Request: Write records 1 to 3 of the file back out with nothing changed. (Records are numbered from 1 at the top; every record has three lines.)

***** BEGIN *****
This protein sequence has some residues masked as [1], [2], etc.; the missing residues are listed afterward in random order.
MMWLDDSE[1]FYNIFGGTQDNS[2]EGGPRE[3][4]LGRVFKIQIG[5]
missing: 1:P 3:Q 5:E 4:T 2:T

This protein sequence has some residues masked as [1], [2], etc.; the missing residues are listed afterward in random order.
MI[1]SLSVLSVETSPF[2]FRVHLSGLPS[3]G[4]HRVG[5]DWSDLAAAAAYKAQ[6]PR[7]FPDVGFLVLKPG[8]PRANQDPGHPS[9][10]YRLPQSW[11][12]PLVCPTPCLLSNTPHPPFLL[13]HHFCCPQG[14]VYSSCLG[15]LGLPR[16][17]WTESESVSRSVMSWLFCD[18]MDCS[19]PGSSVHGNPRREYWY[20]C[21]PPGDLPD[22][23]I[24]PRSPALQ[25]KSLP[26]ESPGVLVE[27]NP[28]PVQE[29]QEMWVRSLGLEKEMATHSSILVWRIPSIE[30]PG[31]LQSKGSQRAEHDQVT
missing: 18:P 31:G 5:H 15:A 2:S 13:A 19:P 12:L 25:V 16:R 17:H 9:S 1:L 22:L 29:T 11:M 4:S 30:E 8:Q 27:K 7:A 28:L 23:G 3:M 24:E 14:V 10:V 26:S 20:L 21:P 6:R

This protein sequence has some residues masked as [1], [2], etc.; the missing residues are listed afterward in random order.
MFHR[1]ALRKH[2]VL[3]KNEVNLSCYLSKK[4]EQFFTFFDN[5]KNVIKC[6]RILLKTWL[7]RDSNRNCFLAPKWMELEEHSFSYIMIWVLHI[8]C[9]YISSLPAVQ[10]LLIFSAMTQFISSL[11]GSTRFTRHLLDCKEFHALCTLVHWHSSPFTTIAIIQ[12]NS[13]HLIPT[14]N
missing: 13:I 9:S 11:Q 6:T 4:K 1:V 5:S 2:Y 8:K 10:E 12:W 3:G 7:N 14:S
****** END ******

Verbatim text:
This protein sequence has some residues masked as [1], [2], etc.; the missing residues are listed afterward in random order.
MMWLDDSE[1]FYNIFGGTQDNS[2]EGGPRE[3][4]LGRVFKIQIG[5]
missing: 1:P 3:Q 5:E 4:T 2:T

This protein sequence has some residues masked as [1], [2], etc.; the missing residues are listed afterward in random order.
MI[1]SLSVLSVETSPF[2]FRVHLSGLPS[3]G[4]HRVG[5]DWSDLAAAAAYKAQ[6]PR[7]FPDVGFLVLKPG[8]PRANQDPGHPS[9][10]YRLPQSW[11][12]PLVCPTPCLLSNTPHPPFLL[13]HHFCCPQG[14]VYSSCLG[15]LGLPR[16][17]WTESESVSRSVMSWLFCD[18]MDCS[19]PGSSVHGNPRREYWY[20]C[21]PPGDLPD[22][23]I[24]PRSPALQ[25]KSLP[26]ESPGVLVE[27]NP[28]PVQE[29]QEMWVRSLGLEKEMATHSSILVWRIPSIE[30]PG[31]LQSKGSQRAEHDQVT
missing: 18:P 31:G 5:H 15:A 2:S 13:A 19:P 12:L 25:V 16:R 17:H 9:S 1:L 22:L 29:T 11:M 4:S 30:E 8:Q 27:K 7:A 28:L 23:G 3:M 24:E 14:V 10:V 26:S 20:L 21:P 6:R

This protein sequence has some residues masked as [1], [2], etc.; the missing residues are listed afterward in random order.
MFHR[1]ALRKH[2]VL[3]KNEVNLSCYLSKK[4]EQFFTFFDN[5]KNVIKC[6]RILLKTWL[7]RDSNRNCFLAPKWMELEEHSFSYIMIWVLHI[8]C[9]YISSLPAVQ[10]LLIFSAMTQFISSL[11]GSTRFTRHLLDCKEFHALCTLVHWHSSPFTTIAIIQ[12]NS[13]HLIPT[14]N
missing: 13:I 9:S 11:Q 6:T 4:K 1:V 5:S 2:Y 8:K 10:E 12:W 3:G 7:N 14:S